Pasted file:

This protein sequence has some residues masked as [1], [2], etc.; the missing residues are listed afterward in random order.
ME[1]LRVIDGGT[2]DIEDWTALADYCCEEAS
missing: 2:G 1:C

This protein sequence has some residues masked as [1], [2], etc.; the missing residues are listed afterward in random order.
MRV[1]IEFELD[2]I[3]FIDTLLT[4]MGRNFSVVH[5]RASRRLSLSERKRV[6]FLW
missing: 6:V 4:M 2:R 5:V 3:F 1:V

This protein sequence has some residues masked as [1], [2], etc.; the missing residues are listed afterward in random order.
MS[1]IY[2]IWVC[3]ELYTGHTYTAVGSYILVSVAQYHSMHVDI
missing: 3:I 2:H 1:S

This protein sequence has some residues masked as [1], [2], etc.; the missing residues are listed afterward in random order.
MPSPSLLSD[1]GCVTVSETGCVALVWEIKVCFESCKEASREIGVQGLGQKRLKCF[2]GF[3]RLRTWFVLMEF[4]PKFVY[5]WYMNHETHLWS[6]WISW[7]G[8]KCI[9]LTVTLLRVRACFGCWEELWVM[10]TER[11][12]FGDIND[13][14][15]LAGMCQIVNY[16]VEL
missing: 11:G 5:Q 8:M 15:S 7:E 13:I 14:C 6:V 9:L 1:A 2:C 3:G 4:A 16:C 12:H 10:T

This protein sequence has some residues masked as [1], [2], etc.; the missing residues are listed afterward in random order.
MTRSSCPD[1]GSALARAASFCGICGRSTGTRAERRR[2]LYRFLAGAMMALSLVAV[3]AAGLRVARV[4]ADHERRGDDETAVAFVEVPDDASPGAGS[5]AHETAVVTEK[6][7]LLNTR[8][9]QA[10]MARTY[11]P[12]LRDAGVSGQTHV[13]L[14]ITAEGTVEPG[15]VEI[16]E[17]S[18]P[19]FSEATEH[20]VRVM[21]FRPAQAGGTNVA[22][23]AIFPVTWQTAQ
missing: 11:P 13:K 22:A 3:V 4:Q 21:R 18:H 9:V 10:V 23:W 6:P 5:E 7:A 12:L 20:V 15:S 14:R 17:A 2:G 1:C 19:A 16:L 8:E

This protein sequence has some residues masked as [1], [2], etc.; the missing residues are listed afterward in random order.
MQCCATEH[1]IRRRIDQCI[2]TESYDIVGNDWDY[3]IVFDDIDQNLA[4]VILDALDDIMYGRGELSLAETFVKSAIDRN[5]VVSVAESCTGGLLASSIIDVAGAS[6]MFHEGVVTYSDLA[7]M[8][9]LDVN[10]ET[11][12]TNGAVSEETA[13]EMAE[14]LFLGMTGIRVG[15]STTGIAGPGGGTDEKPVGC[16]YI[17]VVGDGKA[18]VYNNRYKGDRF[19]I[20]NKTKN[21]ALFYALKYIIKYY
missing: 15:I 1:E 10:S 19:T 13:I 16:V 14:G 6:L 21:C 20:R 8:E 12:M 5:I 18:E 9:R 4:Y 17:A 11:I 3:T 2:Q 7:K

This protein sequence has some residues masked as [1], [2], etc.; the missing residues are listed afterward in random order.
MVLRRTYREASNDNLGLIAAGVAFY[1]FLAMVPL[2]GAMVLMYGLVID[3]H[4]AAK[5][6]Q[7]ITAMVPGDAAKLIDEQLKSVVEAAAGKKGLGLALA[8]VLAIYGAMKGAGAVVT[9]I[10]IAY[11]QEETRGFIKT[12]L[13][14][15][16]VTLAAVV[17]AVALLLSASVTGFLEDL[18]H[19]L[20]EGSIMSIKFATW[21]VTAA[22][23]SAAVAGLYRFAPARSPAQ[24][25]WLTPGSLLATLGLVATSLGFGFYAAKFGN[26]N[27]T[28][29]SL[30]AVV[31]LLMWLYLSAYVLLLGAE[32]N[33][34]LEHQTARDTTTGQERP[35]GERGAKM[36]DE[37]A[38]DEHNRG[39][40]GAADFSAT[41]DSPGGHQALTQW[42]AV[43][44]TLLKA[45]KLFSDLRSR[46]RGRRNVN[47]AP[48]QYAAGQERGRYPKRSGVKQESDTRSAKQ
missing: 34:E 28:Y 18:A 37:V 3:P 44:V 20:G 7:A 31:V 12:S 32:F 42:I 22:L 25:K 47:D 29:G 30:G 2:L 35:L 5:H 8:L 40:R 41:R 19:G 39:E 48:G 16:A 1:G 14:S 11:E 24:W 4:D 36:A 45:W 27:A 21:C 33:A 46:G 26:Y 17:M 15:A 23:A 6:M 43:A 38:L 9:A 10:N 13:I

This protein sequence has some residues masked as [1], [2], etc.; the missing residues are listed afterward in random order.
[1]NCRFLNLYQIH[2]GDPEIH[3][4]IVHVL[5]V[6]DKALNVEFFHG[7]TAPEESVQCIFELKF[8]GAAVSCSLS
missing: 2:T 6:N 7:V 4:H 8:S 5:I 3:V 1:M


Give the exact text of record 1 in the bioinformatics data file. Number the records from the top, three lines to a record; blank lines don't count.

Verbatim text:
This protein sequence has some residues masked as [1], [2], etc.; the missing residues are listed afterward in random order.
ME[1]LRVIDGGT[2]DIEDWTALADYCCEEAS
missing: 2:G 1:C